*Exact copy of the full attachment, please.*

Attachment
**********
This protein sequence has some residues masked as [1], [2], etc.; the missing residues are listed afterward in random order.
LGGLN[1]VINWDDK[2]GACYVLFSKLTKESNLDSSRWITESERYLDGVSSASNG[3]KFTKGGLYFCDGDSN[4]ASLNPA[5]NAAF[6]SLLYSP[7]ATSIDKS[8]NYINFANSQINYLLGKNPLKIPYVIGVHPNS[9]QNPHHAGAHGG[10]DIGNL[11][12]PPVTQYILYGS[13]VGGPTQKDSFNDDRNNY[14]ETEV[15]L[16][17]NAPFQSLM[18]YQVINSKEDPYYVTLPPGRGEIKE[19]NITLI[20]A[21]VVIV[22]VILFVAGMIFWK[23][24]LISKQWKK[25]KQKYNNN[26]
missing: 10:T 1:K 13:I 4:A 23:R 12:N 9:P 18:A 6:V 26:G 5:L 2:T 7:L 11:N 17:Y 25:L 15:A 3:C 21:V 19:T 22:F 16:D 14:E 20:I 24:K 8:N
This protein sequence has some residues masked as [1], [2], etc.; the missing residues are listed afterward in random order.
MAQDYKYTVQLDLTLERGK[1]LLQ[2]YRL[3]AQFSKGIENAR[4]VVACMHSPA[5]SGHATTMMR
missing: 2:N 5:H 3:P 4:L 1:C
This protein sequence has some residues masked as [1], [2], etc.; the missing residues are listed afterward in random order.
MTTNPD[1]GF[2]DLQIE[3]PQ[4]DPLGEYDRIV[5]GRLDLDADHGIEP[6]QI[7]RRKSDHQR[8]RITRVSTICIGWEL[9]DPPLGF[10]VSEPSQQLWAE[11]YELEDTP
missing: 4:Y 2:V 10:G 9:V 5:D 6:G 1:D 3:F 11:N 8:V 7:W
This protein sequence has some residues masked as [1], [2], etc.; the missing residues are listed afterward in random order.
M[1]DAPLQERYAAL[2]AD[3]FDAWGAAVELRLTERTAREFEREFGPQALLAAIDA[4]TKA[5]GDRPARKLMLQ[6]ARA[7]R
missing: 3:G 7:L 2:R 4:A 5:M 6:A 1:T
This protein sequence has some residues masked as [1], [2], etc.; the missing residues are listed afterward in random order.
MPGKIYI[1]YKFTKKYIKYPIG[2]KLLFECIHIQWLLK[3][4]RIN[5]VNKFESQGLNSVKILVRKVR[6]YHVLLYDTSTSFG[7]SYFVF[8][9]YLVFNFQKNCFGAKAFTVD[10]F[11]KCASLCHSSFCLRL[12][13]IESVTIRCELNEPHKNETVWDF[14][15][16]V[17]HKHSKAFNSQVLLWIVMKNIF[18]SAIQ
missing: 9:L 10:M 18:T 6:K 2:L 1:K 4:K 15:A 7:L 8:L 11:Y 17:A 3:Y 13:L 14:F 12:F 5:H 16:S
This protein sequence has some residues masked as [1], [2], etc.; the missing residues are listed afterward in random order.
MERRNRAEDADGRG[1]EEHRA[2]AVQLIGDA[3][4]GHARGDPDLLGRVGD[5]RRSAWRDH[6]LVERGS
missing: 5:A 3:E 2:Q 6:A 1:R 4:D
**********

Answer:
This protein sequence has some residues masked as [1], [2], etc.; the missing residues are listed afterward in random order.
LGGLN[1]VINWDDK[2]GACYVLFSKLTKESNLDSSRWITESERYLDGVSSASNG[3]KFTKGGLYFCDGDSN[4]ASLNPA[5]NAAF[6]SLLYSP[7]ATSIDKS[8]NYINFANSQINYLLGKNPLKIPYVIGVHPNS[9]QNPHHAGAHGG[10]DIGNL[11][12]PPVTQYILYGS[13]VGGPTQKDSFNDDRNNY[14]ETEV[15]L[16][17]NAPFQSLM[18]YQVINSKEDPYYVTLPPGRGEIKE[19]NITLI[20]A[21]VVIV[22]VILFVAGMIFWK[23][24]LISKQWKK[25]KQKYNNN[26]
missing: 10:T 1:K 13:I 4:A 23:R 12:N 9:P 18:A 6:V 26:G 5:L 2:T 7:L 11:N 17:Y 25:L 15:A 3:C 21:V 19:T 22:F 16:D 14:E 20:I 24:K 8:N
This protein sequence has some residues masked as [1], [2], etc.; the missing residues are listed afterward in random order.
MAQDYKYTVQLDLTLERGK[1]LLQ[2]YRL[3]AQFSKGIENAR[4]VVACMHSPA[5]SGHATTMMR
missing: 2:N 5:H 3:P 4:L 1:C
This protein sequence has some residues masked as [1], [2], etc.; the missing residues are listed afterward in random order.
MTTNPD[1]GF[2]DLQIE[3]PQ[4]DPLGEYDRIV[5]GRLDLDADHGIEP[6]QI[7]RRKSDHQR[8]RITRVSTICIGWEL[9]DPPLGF[10]VSEPSQQLWAE[11]YELEDTP
missing: 4:Y 2:V 10:G 9:V 5:D 6:G 1:D 3:F 11:N 8:V 7:W
This protein sequence has some residues masked as [1], [2], etc.; the missing residues are listed afterward in random order.
M[1]DAPLQERYAAL[2]AD[3]FDAWGAAVELRLTERTAREFEREFGPQALLAAIDA[4]TKA[5]GDRPARKLMLQ[6]ARA[7]R
missing: 3:G 7:L 2:R 4:A 5:M 6:A 1:T
This protein sequence has some residues masked as [1], [2], etc.; the missing residues are listed afterward in random order.
MPGKIYI[1]YKFTKKYIKYPIG[2]KLLFECIHIQWLLK[3][4]RIN[5]VNKFESQGLNSVKILVRKVR[6]YHVLLYDTSTSFG[7]SYFVF[8][9]YLVFNFQKNCFGAKAFTVD[10]F[11]KCASLCHSSFCLRL[12][13]IESVTIRCELNEPHKNETVWDF[14][15][16]V[17]HKHSKAFNSQVLLWIVMKNIF[18]SAIQ
missing: 9:L 10:M 18:T 6:K 2:L 1:K 4:K 15:A 7:L 8:L 11:Y 17:A 3:Y 13:L 14:F 12:F 5:H 16:S
This protein sequence has some residues masked as [1], [2], etc.; the missing residues are listed afterward in random order.
MERRNRAEDADGRG[1]EEHRA[2]AVQLIGDA[3][4]GHARGDPDLLGRVGD[5]RRSAWRDH[6]LVERGS
missing: 5:A 3:E 2:Q 6:A 1:R 4:D